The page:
[lit-ideas] The real Iraq

  • From: "Lawrence Helm" <lawrencehelm@xxxxxxxxxxxxxx>
  • To: "Lit-Ideas" <Lit-Ideas@xxxxxxxxxxxxx>
  • Date: Fri, 16 May 2008 19:37:35 -0700



A lurker referred me to this book by Michael Yon


Book Description
Never underestimate the American soldier. That's the moral of former Green
Beret Michael Yon's brilliant battle-by-battle, block-by-block tale of how
America's new `greatest generation' of soldiers is turning defeat and
disaster into victory and hope in Iraq. 

The American soldier is the reason General David Petraeus's brilliant
strategy of moving our soldiers off isolated bases and out among the Iraqi
people is working. Working to find and kill terrorists, reclaim
neighborhoods, and help lead Iraq to democracy. 

Yon is no cheerleader. According to the New York Times, he has logged more
time in combat situations in Iraq than any other reporter. When failed
American leadership was driving Iraq into chaos and civil war, nobody told
the story earlier or better than Michael Yon. The top brass was so mad that
twice the U.S. military denied him access to Iraq.

So Yon has supreme credibility when he says that we are finally winning, not
primarily with our overwhelming technology, not with shock and awe
destruction, but with the even more powerful force of American values--with
the courage and leadership, strength and compassion of our soldiers.

Iraqis respect strength, says Yon. They know American soldiers are
"great-hearted warriors" who vanquish the Al Qaeda terror gangs that "raped
too many women and boys, cut off too many heads, brought drugs into too many

But Iraqis also discovered that these great warriors are even happier
helping rebuild a clinic or a school or a neighborhood. They learned the
American soldier is not only the most dangerous man in the world, but the
best man too. That's what turned defeat into victory.

Here is the true, untold story of the American soldier and the courage and
values that are bringing victory for America--and Iraq. 

From the Publisher

Michael Yon changed my mind about the war in Iraq, by making me understand
it for the first time.

From the very beginning I was against the war. I thought it would be a
disaster, another Vietnam. And until I had the privilege of working on this
book with Michael I was always for immediate pull-out: why should one more
American die for a doomed effort?

Michael--who is as close to totally non-political as anyone I know--showed
me two things. First, because I judged by Vietnam, the war of my youth, I
had radically underestimated what American soldiers could do. I knew they
could blow away any regular opponent on any battlefield. But wage a
counterinsurgency against an enemy with broad support in the population? Win
the "hearts and minds," to use the Vietnam era phrase that now can be used
only ironically? That was asking too much, I thought.

I was 100 percent wrong. Today's American soldiers excel at
counterinsurgency, because they excel at the most important thing: winning
over the people by inspiring them with their own courage and compassion,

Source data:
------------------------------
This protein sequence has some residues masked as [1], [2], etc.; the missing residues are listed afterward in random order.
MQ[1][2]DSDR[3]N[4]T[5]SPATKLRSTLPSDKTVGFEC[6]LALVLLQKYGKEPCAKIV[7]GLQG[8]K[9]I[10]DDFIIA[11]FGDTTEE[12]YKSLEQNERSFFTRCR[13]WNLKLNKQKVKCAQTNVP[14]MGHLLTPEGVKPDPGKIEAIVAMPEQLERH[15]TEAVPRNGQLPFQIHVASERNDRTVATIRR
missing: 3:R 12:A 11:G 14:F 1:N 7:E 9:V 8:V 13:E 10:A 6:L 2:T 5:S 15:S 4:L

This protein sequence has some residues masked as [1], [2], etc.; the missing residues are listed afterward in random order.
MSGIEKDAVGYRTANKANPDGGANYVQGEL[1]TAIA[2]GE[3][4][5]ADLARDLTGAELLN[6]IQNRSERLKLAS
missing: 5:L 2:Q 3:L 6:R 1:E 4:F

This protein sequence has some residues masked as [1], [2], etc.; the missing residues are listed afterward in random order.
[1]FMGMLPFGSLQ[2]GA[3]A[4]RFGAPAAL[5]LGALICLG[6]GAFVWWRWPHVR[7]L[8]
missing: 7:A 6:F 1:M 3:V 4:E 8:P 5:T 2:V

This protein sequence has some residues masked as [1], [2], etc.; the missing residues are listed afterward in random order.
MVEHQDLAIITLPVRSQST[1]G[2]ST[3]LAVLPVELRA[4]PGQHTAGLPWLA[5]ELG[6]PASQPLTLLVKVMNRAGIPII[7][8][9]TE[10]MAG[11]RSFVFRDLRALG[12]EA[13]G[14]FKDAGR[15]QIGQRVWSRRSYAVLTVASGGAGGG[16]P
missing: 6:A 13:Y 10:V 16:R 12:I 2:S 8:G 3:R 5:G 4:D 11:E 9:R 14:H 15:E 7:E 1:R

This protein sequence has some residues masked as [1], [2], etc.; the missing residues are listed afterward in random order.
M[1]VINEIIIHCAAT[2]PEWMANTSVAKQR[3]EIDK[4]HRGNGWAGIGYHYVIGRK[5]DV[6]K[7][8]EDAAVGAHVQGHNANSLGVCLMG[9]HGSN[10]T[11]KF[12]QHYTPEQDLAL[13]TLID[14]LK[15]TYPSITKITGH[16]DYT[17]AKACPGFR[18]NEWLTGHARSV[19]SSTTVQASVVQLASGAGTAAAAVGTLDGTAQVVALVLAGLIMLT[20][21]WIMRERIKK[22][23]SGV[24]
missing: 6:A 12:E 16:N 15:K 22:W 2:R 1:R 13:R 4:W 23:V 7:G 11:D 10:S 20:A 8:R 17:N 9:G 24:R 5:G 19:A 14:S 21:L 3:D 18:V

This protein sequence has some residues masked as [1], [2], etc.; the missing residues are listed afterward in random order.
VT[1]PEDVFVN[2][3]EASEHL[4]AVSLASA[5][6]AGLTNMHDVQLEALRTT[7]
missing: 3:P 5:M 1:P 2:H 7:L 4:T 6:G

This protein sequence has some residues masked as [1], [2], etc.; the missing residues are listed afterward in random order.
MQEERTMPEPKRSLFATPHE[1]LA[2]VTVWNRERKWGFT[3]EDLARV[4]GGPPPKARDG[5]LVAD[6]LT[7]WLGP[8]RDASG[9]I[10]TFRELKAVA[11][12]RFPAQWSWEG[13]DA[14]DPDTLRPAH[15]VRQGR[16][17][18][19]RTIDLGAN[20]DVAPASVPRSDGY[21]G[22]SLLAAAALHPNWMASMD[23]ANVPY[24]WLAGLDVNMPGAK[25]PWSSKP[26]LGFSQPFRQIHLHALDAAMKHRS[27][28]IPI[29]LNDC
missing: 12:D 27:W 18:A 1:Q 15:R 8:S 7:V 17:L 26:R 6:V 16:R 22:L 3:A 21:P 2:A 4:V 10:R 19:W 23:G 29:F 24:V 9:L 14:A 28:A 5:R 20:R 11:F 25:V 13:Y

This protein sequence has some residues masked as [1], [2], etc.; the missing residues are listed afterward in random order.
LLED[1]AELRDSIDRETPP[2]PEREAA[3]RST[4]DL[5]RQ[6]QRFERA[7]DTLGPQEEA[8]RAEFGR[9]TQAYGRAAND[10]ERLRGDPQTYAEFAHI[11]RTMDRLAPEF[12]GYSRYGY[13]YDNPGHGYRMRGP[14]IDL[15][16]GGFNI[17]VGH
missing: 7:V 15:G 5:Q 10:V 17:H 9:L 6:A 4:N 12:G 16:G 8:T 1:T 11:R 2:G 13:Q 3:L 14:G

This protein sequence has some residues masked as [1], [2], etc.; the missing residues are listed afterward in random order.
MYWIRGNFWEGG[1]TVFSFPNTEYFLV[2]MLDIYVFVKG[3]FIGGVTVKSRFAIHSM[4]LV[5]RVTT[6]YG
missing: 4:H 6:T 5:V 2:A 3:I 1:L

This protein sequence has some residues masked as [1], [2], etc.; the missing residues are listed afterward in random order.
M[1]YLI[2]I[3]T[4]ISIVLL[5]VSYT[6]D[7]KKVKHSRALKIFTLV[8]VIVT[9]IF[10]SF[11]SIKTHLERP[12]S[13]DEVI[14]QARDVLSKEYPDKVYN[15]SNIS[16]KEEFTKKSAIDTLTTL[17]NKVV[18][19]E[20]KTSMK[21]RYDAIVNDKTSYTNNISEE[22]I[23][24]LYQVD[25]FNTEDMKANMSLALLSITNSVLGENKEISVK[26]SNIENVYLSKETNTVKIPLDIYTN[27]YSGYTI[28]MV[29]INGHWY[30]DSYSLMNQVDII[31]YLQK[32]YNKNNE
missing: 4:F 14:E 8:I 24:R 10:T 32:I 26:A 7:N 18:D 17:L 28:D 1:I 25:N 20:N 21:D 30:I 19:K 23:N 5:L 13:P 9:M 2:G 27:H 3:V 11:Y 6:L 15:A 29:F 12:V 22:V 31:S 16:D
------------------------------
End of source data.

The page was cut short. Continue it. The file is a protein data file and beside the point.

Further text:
discipline and determination. Reading this book is like watching the movie
Apocalypse Now, but in an alternate universe in which the opposite always
happens. Every time our soldiers get into an incredibly tense situation with
some Iraqis who might be friends or might be enemies or murderers, some
situation in which what's needed is amazing calm and courage to keep things
from blowing up and ending in a blood bath, our guys pull it off!

Just wait until you read the Chapter "High Noon" (my favorite), the story of
the American soldiers who have to arrest a corrupt but politically popular
Iraqi police chief we had put in office in the first place because he had
been a real hero in fighting the terrorists. He had to be removed by
Americans to show the Iraqis we really did believe in the rule of law. The
whole thing could have blown up into a one-town civil war with hundreds dead
on both sides. Won't tell you how it ends, but you will be amazed and very

The other thing Michael helped me understand is the difference between
terrorists we just have to kill (often foreigners, or local criminals) and
local insurgents we should have been working with all along. For almost five
years I could not tell from watching the news--and certainly not from
listening to the Administration--who the enemy was, what they wanted or why
they were fighting. Not surprisingly it turns out that understanding the
various people we were fighting--some of whom have since become great
allies--was the key to winning the war, which we are now clearly doing.

I am convinced that everything I once thought about the war was wrong. The
truth is we are doing a great thing in Iraq, most of the Iraqi people really
do want to be a united democratic nation and already consider America their
greatest friend and ally. It would be a crime to turn tail now and abandon
them now.

I owe all that to Michael's book, which is why I believe publishing Moment
of Truth in Iraq may be the best thing I have ever done for my country. 


Here is another review of the book:


Be the first on your block to read this book!  I'm still reading about
earlier wars.


Lawrence Helm

San Jacinto


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